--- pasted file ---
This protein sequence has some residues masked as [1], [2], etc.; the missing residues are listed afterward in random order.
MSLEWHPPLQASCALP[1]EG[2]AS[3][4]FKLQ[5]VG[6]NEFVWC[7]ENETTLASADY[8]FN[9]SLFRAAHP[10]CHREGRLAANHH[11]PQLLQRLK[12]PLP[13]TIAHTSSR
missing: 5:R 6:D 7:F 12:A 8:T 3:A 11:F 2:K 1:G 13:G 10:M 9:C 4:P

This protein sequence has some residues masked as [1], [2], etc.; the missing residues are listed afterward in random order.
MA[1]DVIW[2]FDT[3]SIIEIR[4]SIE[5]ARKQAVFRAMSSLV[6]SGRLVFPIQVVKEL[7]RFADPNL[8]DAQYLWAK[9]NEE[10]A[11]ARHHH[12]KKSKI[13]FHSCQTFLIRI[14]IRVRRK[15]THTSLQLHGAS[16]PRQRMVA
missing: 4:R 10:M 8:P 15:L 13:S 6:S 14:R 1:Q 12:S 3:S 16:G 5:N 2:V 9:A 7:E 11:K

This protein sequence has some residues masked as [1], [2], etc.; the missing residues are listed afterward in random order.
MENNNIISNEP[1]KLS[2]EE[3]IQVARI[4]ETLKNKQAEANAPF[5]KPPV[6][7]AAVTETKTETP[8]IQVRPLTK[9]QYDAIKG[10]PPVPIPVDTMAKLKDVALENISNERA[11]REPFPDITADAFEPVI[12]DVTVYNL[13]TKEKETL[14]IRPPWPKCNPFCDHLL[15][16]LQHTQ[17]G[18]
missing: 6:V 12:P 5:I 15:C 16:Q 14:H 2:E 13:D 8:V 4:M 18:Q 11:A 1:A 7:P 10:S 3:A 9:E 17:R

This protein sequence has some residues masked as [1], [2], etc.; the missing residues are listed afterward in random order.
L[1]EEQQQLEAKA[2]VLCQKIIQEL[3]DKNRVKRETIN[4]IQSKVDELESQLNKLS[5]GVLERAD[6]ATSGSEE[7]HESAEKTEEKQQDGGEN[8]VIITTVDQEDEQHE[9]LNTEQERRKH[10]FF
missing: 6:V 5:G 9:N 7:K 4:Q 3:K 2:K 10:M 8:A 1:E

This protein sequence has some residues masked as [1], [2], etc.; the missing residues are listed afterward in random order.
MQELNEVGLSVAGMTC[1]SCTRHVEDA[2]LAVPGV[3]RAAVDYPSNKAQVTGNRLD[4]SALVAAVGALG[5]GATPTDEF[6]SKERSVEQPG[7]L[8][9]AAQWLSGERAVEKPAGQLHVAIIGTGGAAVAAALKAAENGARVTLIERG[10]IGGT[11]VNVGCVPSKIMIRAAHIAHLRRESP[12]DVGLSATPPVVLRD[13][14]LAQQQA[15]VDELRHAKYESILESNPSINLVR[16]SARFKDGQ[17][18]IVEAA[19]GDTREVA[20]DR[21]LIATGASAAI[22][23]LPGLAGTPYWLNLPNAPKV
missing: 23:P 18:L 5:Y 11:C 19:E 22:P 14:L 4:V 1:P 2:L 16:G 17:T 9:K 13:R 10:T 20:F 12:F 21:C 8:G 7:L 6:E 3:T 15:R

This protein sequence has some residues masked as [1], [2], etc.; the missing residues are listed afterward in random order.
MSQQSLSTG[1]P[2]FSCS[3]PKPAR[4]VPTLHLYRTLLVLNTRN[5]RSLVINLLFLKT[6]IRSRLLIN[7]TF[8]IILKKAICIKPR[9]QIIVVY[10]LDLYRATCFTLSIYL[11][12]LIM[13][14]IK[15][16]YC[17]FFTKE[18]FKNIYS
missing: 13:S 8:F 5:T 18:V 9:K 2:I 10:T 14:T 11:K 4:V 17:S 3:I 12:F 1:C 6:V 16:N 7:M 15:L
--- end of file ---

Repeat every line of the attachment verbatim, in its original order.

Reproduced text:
This protein sequence has some residues masked as [1], [2], etc.; the missing residues are listed afterward in random order.
MSLEWHPPLQASCALP[1]EG[2]AS[3][4]FKLQ[5]VG[6]NEFVWC[7]ENETTLASADY[8]FN[9]SLFRAAHP[10]CHREGRLAANHH[11]PQLLQRLK[12]PLP[13]TIAHTSSR
missing: 5:R 6:D 7:F 12:A 8:T 3:A 11:F 2:K 1:G 13:G 10:M 9:C 4:P

This protein sequence has some residues masked as [1], [2], etc.; the missing residues are listed afterward in random order.
MA[1]DVIW[2]FDT[3]SIIEIR[4]SIE[5]ARKQAVFRAMSSLV[6]SGRLVFPIQVVKEL[7]RFADPNL[8]DAQYLWAK[9]NEE[10]A[11]ARHHH[12]KKSKI[13]FHSCQTFLIRI[14]IRVRRK[15]THTSLQLHGAS[16]PRQRMVA
missing: 4:R 10:M 8:P 15:L 13:S 6:S 14:R 1:Q 12:S 3:S 16:G 5:N 2:V 9:A 7:E 11:K

This protein sequence has some residues masked as [1], [2], etc.; the missing residues are listed afterward in random order.
MENNNIISNEP[1]KLS[2]EE[3]IQVARI[4]ETLKNKQAEANAPF[5]KPPV[6][7]AAVTETKTETP[8]IQVRPLTK[9]QYDAIKG[10]PPVPIPVDTMAKLKDVALENISNERA[11]REPFPDITADAFEPVI[12]DVTVYNL[13]TKEKETL[14]IRPPWPKCNPFCDHLL[15][16]LQHTQ[17]G[18]
missing: 6:V 12:P 5:I 15:C 16:Q 14:H 2:E 13:D 8:V 4:M 18:Q 11:A 1:A 7:P 10:S 3:A 9:E 17:R

This protein sequence has some residues masked as [1], [2], etc.; the missing residues are listed afterward in random order.
L[1]EEQQQLEAKA[2]VLCQKIIQEL[3]DKNRVKRETIN[4]IQSKVDELESQLNKLS[5]GVLERAD[6]ATSGSEE[7]HESAEKTEEKQQDGGEN[8]VIITTVDQEDEQHE[9]LNTEQERRKH[10]FF
missing: 6:V 5:G 9:N 7:K 4:Q 3:K 2:K 10:M 8:A 1:E

This protein sequence has some residues masked as [1], [2], etc.; the missing residues are listed afterward in random order.
MQELNEVGLSVAGMTC[1]SCTRHVEDA[2]LAVPGV[3]RAAVDYPSNKAQVTGNRLD[4]SALVAAVGALG[5]GATPTDEF[6]SKERSVEQPG[7]L[8][9]AAQWLSGERAVEKPAGQLHVAIIGTGGAAVAAALKAAENGARVTLIERG[10]IGGT[11]VNVGCVPSKIMIRAAHIAHLRRESP[12]DVGLSATPPVVLRD[13][14]LAQQQA[15]VDELRHAKYESILESNPSINLVR[16]SARFKDGQ[17][18]IVEAA[19]GDTREVA[20]DR[21]LIATGASAAI[22][23]LPGLAGTPYWLNLPNAPKV
missing: 23:P 18:L 5:Y 11:C 19:E 22:P 14:L 4:V 1:P 2:L 16:G 17:T 9:K 13:R 10:T 20:F 12:F 21:C 8:G 7:L 6:E 3:T 15:R

This protein sequence has some residues masked as [1], [2], etc.; the missing residues are listed afterward in random order.
MSQQSLSTG[1]P[2]FSCS[3]PKPAR[4]VPTLHLYRTLLVLNTRN[5]RSLVINLLFLKT[6]IRSRLLIN[7]TF[8]IILKKAICIKPR[9]QIIVVY[10]LDLYRATCFTLSIYL[11][12]LIM[13][14]IK[15][16]YC[17]FFTKE[18]FKNIYS
missing: 13:S 8:F 5:T 18:V 9:K 2:I 10:T 14:T 11:K 4:V 17:S 3:I 12:F 1:C 6:V 16:N 7:M 15:L